The Dawn of Converged I/O

Michael Vizard

One thing that contributes so much to the complexity of our data centers is the sheer number of adapters required to support every type of networking and storage protocol moving across the network. But if we take a giant step back from all the hype surrounding data center convergence, it's really at its simplest level all about reducing the number of adapters required.

This has become especially important because IT organizations have discovered that as they consolidate servers and entire data centers, the amount of physical complexity that needs to be managed winds up increasing because of all the adapters required. And while the switches will be much faster, that only means that the actual number of connections that need to be effectively managed is only going to increase. When you think about it, faster switches are roughly equivalent to expanding the lanes on a highway.  The traffic doesn't wind up going any faster because more vehicles invariably wind up on the road.

As IT organizations ponder what the next generation of servers and data centers should look like, Dominic Wilde, the senior director of global product line marketing for 3Com, which is in the process of being acquired by Hewlett-Packard, suggests that chief technologists should pay attention to the following concepts:

Transparent Interconnections for Lots of Links (TRILL): A protocol put forward under the auspices of the Internet Engineering Task Force (IETF) that combines the attributes of bridges and routers.

Virtual Ethernet Port Aggregator (VEPA): An emerging IEEE 802.1bg standard for integrating virtual and physical switches.

Clos Networks: An old idea pioneered by telecommunications carriers for creating multistage switching networks.

As Wilde notes, the world of network switching in the context of next generation data centers is going to be all about how to best manage complexity brought on by the presence of thousands of virtual servers all trying to access the same physical resources. That means that if IT organizations want to have systems capable of dealing with the traffic that these virtual servers will generate tomorrow, they need to start putting the types of systems in place today. And as well all know, tomorrow comes a lot sooner than most of us ever think.

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Feb 4, 2010 2:02 PM Tyler Lane Tyler Lane  says:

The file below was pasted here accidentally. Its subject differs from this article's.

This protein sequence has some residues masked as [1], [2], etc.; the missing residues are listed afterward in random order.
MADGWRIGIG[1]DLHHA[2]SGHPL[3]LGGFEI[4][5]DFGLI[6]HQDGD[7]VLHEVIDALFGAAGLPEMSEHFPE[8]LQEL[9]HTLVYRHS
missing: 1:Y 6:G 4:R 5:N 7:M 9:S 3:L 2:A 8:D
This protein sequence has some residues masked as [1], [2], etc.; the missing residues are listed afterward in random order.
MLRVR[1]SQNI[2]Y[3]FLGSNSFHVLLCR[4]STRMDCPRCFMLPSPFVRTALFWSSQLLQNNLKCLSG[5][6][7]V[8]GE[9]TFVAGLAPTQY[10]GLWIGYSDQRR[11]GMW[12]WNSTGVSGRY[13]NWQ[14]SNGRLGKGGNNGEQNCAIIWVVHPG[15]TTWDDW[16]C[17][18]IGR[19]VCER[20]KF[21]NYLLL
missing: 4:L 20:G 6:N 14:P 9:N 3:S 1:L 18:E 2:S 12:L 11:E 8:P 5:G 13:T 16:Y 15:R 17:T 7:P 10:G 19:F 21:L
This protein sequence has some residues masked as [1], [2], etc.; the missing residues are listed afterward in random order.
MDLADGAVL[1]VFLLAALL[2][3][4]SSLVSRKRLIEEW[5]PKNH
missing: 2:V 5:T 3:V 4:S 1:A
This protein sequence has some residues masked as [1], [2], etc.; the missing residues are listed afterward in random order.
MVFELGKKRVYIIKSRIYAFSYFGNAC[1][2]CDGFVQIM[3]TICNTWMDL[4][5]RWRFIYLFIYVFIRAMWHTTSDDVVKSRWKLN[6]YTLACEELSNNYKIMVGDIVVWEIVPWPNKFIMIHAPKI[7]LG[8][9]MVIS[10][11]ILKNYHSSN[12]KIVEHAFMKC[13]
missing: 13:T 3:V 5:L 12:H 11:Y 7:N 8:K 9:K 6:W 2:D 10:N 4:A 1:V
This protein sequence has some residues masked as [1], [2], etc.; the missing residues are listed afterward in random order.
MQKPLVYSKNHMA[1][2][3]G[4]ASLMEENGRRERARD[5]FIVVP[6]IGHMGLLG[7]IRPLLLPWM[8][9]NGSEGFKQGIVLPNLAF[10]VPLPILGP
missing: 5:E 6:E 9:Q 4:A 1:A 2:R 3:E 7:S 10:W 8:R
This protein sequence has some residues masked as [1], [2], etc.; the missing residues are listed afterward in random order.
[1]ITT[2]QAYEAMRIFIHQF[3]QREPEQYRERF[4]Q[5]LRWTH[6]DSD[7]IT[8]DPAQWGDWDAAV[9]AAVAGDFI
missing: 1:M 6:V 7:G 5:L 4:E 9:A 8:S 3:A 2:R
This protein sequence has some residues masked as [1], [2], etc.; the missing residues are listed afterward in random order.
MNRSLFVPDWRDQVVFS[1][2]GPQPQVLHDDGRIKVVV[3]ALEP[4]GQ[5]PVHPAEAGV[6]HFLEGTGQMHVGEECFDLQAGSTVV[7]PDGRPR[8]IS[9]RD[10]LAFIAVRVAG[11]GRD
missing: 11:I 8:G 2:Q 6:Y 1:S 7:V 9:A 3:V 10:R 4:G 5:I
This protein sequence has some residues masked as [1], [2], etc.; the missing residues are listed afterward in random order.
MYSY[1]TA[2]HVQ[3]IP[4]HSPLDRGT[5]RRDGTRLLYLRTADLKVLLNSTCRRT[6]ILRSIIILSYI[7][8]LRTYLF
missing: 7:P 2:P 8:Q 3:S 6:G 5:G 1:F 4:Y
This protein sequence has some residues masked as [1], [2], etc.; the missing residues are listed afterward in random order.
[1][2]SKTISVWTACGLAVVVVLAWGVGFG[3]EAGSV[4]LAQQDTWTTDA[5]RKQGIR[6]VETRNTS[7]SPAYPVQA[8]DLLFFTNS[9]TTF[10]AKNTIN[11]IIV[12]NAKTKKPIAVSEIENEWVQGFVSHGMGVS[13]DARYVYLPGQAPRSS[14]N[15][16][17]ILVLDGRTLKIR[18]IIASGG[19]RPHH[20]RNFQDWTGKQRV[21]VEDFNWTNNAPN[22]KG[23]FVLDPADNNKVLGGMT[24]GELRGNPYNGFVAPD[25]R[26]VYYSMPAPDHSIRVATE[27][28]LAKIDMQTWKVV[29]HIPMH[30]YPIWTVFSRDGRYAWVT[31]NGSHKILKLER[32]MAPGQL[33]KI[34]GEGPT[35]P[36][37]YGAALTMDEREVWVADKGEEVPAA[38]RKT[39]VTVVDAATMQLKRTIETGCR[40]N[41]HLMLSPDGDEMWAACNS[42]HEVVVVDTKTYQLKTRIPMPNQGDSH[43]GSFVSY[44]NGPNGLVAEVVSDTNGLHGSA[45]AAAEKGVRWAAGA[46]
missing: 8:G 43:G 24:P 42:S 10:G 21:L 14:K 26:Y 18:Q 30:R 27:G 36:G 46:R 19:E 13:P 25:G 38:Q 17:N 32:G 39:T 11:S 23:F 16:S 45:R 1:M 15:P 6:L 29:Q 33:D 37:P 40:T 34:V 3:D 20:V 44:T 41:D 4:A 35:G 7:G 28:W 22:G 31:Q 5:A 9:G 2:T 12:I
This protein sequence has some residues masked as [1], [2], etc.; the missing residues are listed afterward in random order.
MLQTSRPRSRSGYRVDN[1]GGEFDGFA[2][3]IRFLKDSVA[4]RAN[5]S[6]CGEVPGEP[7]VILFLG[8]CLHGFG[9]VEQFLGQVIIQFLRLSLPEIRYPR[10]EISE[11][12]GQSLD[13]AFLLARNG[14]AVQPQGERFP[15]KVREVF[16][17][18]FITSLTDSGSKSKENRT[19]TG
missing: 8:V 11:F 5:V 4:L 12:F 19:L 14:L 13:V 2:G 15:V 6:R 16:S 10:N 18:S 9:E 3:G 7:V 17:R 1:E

Mike, I�m in full agreement regarding the trend toward complexity, but suggest there are several additional points and areas to consider. First, the role of Enterprise Architect should likely be leveraged in order to understand not only the "how" but also the "what." The physical connections being the how; what is the actual reason for the connection - the type of data, the protocol to be used, the requirements of uptime and so on. When considering how to provide an application to a group of users the architect (or possibly a CTO) looks at current technologies, available resources and should then be marrying these with costs that are reasonable, relative to the allocated budget for the project. If we step back a bit and look at the necessity for any data center, they exist to provide access to data. Most of the current design models are biased toward equipment, and not with what exactly how equipment will be used. Connections are a very important aspect and can always be managed better. In the case of business transactions, which might occur using any number of network resources, servers, applications and protocols, many architects have moved toward service-oriented architecture (SOA). SOA is of course an enabling technology to "the cloud" and can, in many ways, reduce the number of connections required to complete a business transaction. Other enabling technologies, such as an Enterprise Service Bus (ESB) or internal and external clouds can all play a part. It is at this level that Data Center Service Management (DCSM) provides the potential to truly transform. With initiatives in parallel to ITSM and consideration for ITIL practices too, the overarching goals must be expanded beyond the physical connections. The abstract pieces that will move a lot of data to internal or external clouds over the next two decades will leverage many, varied precursors to achieve more with less; DCSM, BPM, BSM, OSS, etc. For adapters and interoperable connectivity, for both the physical and protocols, there is one company I have watched for over 10-years now: NetCracker ( Their specialty has been reducing complexity in Telcos - not an easy task. But all of their work over the years offers some great free learning for today's large enterprises. Reply

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